The Ballard Institute and Museum of Puppetry at the University of Connecticut will once more present its popular Summertime Saturday Puppet Shows for family audiences on seven successive Saturdays, June 28-August 9, 2014. Each show will be performed twice, at 11 a.m. and 2 p.m. All performances will take place at the Ballard Institute at Storrs Center. Admission is $5 for children, $7 for adults. Tickets will be sold at the door on the day of performance.
The series begins on June 28 with special guest performances of Raccoon Tales by Boston-based puppeteer Brad Shur, artist-in-residence at Brookline’s Puppet Showplace Theater. It continues with new works by UConn Puppet Arts students and alumni through August 9.
The schedule of Summertime Saturday Puppet Shows includes the following:
June 28 – Raccoon Tales: a handpuppet show performed by Brad Shur, written by Paul Vincent Davis.
July 5 – George & Martha: performance by Puppet Arts student Gavin Cummins, based on the stories of James Marshall.
July 12 – Bits & Pieces Puppet Show: performances by Puppet Arts students Anatar Marmol and Ana Craciún.
July 19 – A Show of Shadows: shadow puppets from western and Chinese traditions by Puppet Arts alumni Xing Xin Liu.
July 26 – Lisa the Wise & Other Tales: shadow puppet performance by Puppet Arts student Sarah Nolen.
August 2 – Toy Theater Extravaganza: new works for toy theater by Penny Benson, Gavin Cummins, Sarah Nolen, and Dana Samborski.
August 9 – Family Friendly Pot-Pourri: marionettes and handpuppet performances by Puppet Arts students Krista Weltner, Anatar Marmol, and Sarah Nolen.
[/one_half][/row]ByBryanna, a student and Ballard Institute volunteer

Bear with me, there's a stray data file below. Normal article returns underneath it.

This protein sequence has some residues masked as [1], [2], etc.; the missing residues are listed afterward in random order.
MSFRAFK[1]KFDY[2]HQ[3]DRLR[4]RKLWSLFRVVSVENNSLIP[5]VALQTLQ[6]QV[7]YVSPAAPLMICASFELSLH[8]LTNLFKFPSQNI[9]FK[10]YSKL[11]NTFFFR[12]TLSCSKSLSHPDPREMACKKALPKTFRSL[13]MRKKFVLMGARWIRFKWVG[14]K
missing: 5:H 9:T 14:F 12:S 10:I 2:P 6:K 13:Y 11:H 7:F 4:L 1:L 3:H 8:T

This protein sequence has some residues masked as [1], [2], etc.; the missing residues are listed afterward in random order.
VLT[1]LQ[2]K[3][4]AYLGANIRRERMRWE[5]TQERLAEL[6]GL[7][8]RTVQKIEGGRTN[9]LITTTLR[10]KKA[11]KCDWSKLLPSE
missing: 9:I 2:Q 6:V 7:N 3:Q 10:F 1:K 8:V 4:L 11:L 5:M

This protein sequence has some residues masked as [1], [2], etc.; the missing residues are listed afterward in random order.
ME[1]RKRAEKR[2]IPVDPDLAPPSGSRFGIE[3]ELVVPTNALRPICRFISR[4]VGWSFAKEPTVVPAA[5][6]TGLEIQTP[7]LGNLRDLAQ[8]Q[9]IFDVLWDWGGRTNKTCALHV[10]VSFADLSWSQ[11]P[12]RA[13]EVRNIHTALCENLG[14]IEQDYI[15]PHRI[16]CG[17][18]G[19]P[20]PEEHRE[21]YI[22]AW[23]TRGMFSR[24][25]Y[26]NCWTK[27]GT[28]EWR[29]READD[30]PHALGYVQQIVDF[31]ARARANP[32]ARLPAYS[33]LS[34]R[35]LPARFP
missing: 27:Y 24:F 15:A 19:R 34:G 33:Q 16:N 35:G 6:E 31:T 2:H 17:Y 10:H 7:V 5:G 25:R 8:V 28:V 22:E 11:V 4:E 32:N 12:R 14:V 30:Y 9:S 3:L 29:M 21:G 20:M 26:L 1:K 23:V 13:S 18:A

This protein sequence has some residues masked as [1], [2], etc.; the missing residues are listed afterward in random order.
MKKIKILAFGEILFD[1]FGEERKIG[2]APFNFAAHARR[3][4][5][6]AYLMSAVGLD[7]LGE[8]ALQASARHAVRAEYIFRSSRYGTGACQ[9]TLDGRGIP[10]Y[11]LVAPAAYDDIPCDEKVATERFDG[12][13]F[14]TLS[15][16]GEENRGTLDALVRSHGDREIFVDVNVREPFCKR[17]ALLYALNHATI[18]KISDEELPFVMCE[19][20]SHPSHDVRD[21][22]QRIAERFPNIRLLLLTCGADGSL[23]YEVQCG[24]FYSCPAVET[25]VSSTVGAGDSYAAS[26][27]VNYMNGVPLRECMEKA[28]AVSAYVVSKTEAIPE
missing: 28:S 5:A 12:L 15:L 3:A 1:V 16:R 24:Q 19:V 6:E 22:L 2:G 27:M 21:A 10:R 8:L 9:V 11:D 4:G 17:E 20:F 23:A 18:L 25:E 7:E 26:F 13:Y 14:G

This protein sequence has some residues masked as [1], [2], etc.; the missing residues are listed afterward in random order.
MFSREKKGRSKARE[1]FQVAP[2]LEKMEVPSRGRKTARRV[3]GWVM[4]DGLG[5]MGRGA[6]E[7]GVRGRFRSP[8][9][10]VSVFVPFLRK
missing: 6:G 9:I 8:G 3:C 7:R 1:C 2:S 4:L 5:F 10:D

The figure sketched here is the villainous Queen of the Night from Wolfgang Amadeus Mozart’s famous opera, The Magic Flute. First debuted in 1791, the story was originally written as an opera in the form of a “singspiel,” meaning that the play was performed containing both periods of singing and periods of speaking.Frank Ballard of the University of Connecticut presented this opera using puppets in 1986. These sketches are based upon Ballard’s design of the Queen of the Night character. With her lavish hat and dress and exaggerated facial features, the puppet brilliantly reflects the baroque time period in which the opera was first written.
The design of this puppet was one of the things that stood out most to me upon choosing a puppet on display to interpret and sketch. The Queen of the Night’s dramatically angular face with half-lidded eyes that seemed to constantly say “I am unimpressed” gave the character a unique expressive nature. She seemed so very characteristically proud, posted there on her display pedestal so I knew she’d be fun to characterize into a drawing where I could give her the different facial and body expressions that she could not change as a puppet. The Queen puppet seemed an even more perfect fit when I realized she was from The Magic Flute play that had coincidentally been involved in my life several times before. My father and I saw the opera live at Jorgensen Theater when I was a little girl where my dad bought the soundtrack to the opera and played it over and over for me. Years later, I also found myself performing a piece from the play in my school orchestra. The Queen of the Night seemed like a perfect fit for me to sketch.